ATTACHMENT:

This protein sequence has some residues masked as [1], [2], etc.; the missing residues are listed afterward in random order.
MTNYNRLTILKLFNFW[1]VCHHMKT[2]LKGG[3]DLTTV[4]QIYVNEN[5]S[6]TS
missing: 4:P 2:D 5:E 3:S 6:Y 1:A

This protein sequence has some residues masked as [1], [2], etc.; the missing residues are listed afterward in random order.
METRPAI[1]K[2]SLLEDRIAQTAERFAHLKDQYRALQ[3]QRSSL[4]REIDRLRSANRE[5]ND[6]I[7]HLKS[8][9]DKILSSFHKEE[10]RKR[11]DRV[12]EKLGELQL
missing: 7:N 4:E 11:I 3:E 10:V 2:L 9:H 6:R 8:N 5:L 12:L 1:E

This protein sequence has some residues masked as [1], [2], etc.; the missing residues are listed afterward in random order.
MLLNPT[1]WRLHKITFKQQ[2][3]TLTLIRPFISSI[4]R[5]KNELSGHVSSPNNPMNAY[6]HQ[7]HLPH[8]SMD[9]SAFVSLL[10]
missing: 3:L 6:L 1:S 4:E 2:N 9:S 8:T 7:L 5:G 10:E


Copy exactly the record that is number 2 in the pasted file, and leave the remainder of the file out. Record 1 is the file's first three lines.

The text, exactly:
This protein sequence has some residues masked as [1], [2], etc.; the missing residues are listed afterward in random order.
METRPAI[1]K[2]SLLEDRIAQTAERFAHLKDQYRALQ[3]QRSSL[4]REIDRLRSANRE[5]ND[6]I[7]HLKS[8][9]DKILSSFHKEE[10]RKR[11]DRV[12]EKLGELQL
missing: 7:N 4:E 11:I 3:E 10:V 2:L 9:H 6:R 8:N 5:L 12:L 1:E